Real Pashmina Test: How to Know if It’s Truly Pashmina
Real Pashmina Test: For years, there has been a lot of buzz around “cashmere” and “pashmina” for a reason: many have become unknowing victims of fraudulent vendors, especially online.
WHY DID THIS HAPPEN IN THE FIRST PLACE?
It goes down to the choice of words. Many try to differentiate between pashmina and cashmere when the truth is both words refer to the same thing: a luxurious, soft, fine fabric made from certain goats found in the Himalayan regions. Although there are also other types of goats that can produce beautiful, soft hairs, they aren’t as fine as those of cashmere. Speaking of cashmere, the word actually comes from Kashmir, a region in Pakistan where most of these goats thrive and where some of the first types of wool had been sold many years ago. When it was brought back to the United States, it became cashmere. However, for the locals, the wools are called pashm. When they have been processed—that is, they have been cleaned and spun—they are already pashmina. Many vendors, though, pass other types of materials including acrylic or rayon as pashmina simply because others have become more aware of what cashmere is. This is where the problem starts because they may be attracted to pay a very high price for what could have been a very ordinary material or they end up disappointed because what they’re looking for is the real thing.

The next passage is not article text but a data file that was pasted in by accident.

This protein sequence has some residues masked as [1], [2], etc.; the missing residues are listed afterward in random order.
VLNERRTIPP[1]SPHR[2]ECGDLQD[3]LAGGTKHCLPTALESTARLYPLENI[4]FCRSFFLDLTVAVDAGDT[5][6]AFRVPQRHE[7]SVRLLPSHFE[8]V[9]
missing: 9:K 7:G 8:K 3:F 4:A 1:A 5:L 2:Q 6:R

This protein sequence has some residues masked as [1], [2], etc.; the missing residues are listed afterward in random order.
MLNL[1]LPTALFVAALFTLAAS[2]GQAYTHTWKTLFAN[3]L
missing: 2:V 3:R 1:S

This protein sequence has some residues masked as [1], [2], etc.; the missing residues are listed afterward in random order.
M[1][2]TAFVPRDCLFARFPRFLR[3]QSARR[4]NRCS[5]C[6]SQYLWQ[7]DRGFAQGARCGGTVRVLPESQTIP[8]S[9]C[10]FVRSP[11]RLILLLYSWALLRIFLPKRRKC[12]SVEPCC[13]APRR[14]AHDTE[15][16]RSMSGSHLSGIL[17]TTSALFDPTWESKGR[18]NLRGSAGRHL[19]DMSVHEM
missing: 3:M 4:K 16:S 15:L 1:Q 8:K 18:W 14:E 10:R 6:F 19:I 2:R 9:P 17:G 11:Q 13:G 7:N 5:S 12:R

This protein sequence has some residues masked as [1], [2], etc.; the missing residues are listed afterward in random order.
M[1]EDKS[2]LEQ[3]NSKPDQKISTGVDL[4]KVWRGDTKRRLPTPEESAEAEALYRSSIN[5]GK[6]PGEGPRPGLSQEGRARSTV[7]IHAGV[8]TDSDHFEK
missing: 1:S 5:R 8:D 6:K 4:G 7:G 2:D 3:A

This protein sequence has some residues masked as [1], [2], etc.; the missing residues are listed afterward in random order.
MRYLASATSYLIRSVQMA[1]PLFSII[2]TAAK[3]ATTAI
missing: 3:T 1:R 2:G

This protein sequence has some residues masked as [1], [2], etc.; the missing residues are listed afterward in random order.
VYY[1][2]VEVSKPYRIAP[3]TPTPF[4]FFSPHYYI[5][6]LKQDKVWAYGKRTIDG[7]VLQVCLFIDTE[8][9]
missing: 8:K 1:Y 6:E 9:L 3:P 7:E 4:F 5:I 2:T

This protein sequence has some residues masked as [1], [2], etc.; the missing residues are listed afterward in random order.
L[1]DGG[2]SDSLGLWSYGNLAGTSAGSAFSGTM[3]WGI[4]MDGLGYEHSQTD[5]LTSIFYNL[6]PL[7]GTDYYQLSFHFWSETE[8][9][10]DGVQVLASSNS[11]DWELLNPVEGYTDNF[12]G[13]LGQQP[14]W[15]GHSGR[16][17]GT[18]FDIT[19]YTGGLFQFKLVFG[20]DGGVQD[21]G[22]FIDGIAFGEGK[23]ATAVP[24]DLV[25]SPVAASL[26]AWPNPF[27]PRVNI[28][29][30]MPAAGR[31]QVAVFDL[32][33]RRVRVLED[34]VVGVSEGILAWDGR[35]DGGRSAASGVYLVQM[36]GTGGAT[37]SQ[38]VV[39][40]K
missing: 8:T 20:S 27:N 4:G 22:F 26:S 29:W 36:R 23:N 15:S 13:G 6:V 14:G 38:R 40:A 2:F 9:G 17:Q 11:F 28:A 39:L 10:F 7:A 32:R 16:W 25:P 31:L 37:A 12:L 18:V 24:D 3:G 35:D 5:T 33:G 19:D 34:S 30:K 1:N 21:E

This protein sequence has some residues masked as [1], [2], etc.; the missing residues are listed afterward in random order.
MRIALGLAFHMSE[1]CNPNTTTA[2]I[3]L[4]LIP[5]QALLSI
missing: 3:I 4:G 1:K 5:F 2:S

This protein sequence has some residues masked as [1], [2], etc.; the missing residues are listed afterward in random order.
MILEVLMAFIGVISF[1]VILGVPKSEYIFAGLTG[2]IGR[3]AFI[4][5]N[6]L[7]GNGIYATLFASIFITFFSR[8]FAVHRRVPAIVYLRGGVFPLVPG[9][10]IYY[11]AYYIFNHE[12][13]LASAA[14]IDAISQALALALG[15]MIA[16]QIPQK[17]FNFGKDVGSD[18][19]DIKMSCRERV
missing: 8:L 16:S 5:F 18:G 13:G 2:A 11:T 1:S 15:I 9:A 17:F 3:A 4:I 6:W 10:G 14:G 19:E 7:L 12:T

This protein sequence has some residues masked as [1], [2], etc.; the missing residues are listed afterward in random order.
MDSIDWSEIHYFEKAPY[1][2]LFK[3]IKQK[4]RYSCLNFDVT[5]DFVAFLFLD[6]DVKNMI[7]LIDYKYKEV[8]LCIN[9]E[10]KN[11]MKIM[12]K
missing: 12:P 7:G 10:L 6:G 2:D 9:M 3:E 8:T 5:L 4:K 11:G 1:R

HOW DO YOU KNOW?
There is only one known way of real pashmina test to determine whether what you have is a real pashmina or not, and it involves burning. To perfom the real pashmina test , get a small portion or even a fringe of the supposed pashmina fabric, light it, and wait for it to burn. Then you smell and touch it. Since pashmina or cashmere is made from real natural hair, it should also smell like burnt hair, not like a burning plastic. Moreover, despite being burned, the material should still feel matte or very similar to the way it was. Otherwise, if it feels viscose, then you know that it’s fake.
This real pashmina test tactic is now being used by many shawl vendors in Nepal and India to convince buyers, and you can do the same as well. Just buy a fabric with tassels or fringes. Know, though, there’s a risk involved, and that is you may only end up damaging the entire look of the fabric. To avoid it, you can use other forms of “tests”: